Mr. Willy Mayambala, former Presidential candidate in the 2021 elections has written to the Supreme Court of Uganda expressing interest in taking over the petition by the National Unity Platform leader Robert Kyagulanyi challenging President Museveni’s victory.
Hon.Robert Kyagulanyi Ssentamu has on Wednesday 24th Feb. formally applied to court to allow him withdraw the petition after citing bias of the judges.
However, in a twist of events, Mayambala who came last in the January 14 polls has expressed interest in taking over the petition abandoned by Kyagulanyi.
“I write to object to the withdraw of the presidential petition formely logged in by Hon. Robert Kyagulanyi Ssentamu against several defendants as outlined in his petition.
I as well write to express interest in taking on the presidential petition and seek to inherit the petition,”Mayambala said in his letter to the Supreme Court.
In his letter, Mayambala wants court to take him through the necessary procedures and the other requirements to enable him take over the petition and whether there is any chance for him to present new evidence in the case.
“I wish to re-affirm that I, presidential candidate Willy Mayambala have great interest in the presidential petition going on and being listened to by the honourable court , please give me the necessary permission to go on.”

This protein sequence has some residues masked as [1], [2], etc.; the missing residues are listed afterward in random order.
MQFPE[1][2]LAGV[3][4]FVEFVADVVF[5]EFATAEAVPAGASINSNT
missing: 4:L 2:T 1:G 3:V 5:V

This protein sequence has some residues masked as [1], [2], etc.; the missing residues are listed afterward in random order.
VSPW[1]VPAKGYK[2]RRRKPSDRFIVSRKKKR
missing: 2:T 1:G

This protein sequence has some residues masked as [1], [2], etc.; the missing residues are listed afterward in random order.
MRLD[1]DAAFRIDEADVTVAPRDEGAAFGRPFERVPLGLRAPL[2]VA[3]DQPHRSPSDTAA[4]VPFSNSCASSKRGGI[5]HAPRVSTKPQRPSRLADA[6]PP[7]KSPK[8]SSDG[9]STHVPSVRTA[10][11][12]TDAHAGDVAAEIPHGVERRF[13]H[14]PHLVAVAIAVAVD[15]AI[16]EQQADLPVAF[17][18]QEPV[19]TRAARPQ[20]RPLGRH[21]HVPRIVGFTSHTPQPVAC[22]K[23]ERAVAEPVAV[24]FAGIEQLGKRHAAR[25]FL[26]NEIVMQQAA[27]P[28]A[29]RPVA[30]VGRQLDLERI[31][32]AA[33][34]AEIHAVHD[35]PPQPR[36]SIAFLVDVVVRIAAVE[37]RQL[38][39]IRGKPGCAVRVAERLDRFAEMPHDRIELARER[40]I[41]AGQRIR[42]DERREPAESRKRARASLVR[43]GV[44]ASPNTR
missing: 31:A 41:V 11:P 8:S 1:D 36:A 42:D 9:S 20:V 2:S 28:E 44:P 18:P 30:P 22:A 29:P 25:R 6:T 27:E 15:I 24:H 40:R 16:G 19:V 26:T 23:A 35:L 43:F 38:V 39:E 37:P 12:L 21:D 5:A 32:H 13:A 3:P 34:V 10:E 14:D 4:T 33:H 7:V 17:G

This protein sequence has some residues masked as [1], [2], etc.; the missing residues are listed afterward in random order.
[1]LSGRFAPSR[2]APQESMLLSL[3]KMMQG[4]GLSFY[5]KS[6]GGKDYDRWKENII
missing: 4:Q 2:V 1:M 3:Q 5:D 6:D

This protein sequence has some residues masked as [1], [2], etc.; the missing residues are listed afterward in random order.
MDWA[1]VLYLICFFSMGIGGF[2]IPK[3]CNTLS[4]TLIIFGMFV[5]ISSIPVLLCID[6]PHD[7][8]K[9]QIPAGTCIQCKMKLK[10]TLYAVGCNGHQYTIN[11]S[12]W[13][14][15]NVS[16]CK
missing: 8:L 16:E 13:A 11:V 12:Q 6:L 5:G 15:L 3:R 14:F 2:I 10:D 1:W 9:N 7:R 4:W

In his application, Kyagulanyi says he has been forced to withdraw the petition he filed because he thinks the court has not put in place grounds favourable for his petition to succeed.
“The petitioner’s witnesses are being abducted, tortured, harassed and intimidated by state security operatives at the behest of the first(Museveni) and third respondent(Attorney General)’s agents.
Organs of the state like Uganda Police Force and NIRA are being used by the respondents to investigate and infringe on privacy of the petitioner’s witnesses,”Kyagulanyi says in his application.
The runner-up in the January 14 polls argues that procedural rules governing presidential election petitions have been applied to disadvantage him in such a way that he was denied time to amend his petition and being stopped from filing additional evidence.
“After deeply reflecting upon the foregoing circumstances, I reached a decision that withdrawing the instant petition is the right thing to do since this court is not handling the petition with the independence, impartiality and equality I expected of it.”
The court is set to sit and decide the fate of Kyagulanyi’s application to withdraw the January 14 poll petition.
What the law Says
Section 61 the Presidential Elections Act, 2005 stipulates that a petition shall not be withdrawn except with leave of court and after such notice has been given as the court may direct.
“On the hearing of the application for withdrawal, any candidate who might have been a petitioner in respect of the election to which the petition refers may apply to the court to be substituted as a petitioner for the petitioner who desires to withdraw,” the law says.
In simple terms, the law allows any person who was a candidate in the said election to take over the petition provided the original petitioner loses interest in it.
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